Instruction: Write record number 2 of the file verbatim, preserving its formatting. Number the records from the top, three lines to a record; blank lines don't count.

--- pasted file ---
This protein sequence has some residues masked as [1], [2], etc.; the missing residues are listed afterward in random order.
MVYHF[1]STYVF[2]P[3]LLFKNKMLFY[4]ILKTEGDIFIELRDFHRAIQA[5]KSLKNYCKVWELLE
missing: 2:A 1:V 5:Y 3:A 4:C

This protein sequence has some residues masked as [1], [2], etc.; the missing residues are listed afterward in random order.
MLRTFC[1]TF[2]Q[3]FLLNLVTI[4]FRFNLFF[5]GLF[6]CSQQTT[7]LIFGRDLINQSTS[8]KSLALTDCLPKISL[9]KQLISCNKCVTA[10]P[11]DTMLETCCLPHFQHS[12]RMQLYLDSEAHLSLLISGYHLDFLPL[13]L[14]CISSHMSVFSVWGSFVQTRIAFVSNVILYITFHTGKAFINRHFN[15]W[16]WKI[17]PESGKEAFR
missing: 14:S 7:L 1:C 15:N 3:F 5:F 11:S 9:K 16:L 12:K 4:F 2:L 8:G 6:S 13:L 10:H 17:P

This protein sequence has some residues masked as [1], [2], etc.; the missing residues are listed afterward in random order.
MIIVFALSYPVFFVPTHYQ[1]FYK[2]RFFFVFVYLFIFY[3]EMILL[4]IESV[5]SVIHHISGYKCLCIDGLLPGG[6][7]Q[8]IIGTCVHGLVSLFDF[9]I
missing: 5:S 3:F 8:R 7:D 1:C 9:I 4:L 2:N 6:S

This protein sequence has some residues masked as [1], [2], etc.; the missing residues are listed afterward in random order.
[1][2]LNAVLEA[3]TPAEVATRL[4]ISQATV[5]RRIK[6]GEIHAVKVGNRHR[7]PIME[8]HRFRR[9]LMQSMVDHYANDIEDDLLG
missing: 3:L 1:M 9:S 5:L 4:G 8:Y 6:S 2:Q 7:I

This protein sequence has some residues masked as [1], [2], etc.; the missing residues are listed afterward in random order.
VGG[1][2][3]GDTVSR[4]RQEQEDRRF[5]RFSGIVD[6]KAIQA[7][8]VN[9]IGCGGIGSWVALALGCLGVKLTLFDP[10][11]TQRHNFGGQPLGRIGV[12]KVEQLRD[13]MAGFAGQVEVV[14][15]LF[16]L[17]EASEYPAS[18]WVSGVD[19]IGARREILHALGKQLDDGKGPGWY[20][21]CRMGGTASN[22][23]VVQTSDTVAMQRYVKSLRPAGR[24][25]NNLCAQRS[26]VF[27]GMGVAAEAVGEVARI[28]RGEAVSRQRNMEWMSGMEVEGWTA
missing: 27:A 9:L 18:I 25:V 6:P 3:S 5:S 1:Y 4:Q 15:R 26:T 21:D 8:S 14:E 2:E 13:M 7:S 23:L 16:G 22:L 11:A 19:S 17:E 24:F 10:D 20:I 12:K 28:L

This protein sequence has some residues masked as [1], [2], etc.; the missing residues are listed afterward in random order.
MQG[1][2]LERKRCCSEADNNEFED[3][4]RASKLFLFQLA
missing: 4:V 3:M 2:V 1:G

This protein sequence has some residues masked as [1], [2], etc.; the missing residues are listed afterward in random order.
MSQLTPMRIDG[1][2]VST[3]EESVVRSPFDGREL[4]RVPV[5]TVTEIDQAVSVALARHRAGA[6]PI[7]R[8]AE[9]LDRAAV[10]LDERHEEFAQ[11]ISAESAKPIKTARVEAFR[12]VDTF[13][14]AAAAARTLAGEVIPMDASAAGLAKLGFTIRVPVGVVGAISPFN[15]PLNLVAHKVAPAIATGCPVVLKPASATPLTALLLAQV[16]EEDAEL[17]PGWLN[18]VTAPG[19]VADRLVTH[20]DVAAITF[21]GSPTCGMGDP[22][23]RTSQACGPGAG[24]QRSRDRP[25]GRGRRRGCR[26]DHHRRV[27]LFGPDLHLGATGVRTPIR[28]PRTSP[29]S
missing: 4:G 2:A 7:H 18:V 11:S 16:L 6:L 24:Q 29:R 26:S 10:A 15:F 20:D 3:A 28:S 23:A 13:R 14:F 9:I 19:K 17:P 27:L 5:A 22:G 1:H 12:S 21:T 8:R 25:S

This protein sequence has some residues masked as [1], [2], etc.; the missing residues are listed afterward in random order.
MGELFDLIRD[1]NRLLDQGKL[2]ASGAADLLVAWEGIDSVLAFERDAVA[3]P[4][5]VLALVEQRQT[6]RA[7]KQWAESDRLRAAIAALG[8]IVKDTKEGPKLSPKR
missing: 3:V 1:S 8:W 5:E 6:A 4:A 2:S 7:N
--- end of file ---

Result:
This protein sequence has some residues masked as [1], [2], etc.; the missing residues are listed afterward in random order.
MLRTFC[1]TF[2]Q[3]FLLNLVTI[4]FRFNLFF[5]GLF[6]CSQQTT[7]LIFGRDLINQSTS[8]KSLALTDCLPKISL[9]KQLISCNKCVTA[10]P[11]DTMLETCCLPHFQHS[12]RMQLYLDSEAHLSLLISGYHLDFLPL[13]L[14]CISSHMSVFSVWGSFVQTRIAFVSNVILYITFHTGKAFINRHFN[15]W[16]WKI[17]PESGKEAFR
missing: 14:S 7:L 1:C 15:N 3:F 5:F 11:S 9:K 16:L 12:K 4:F 2:L 8:G 6:S 13:L 10:H 17:P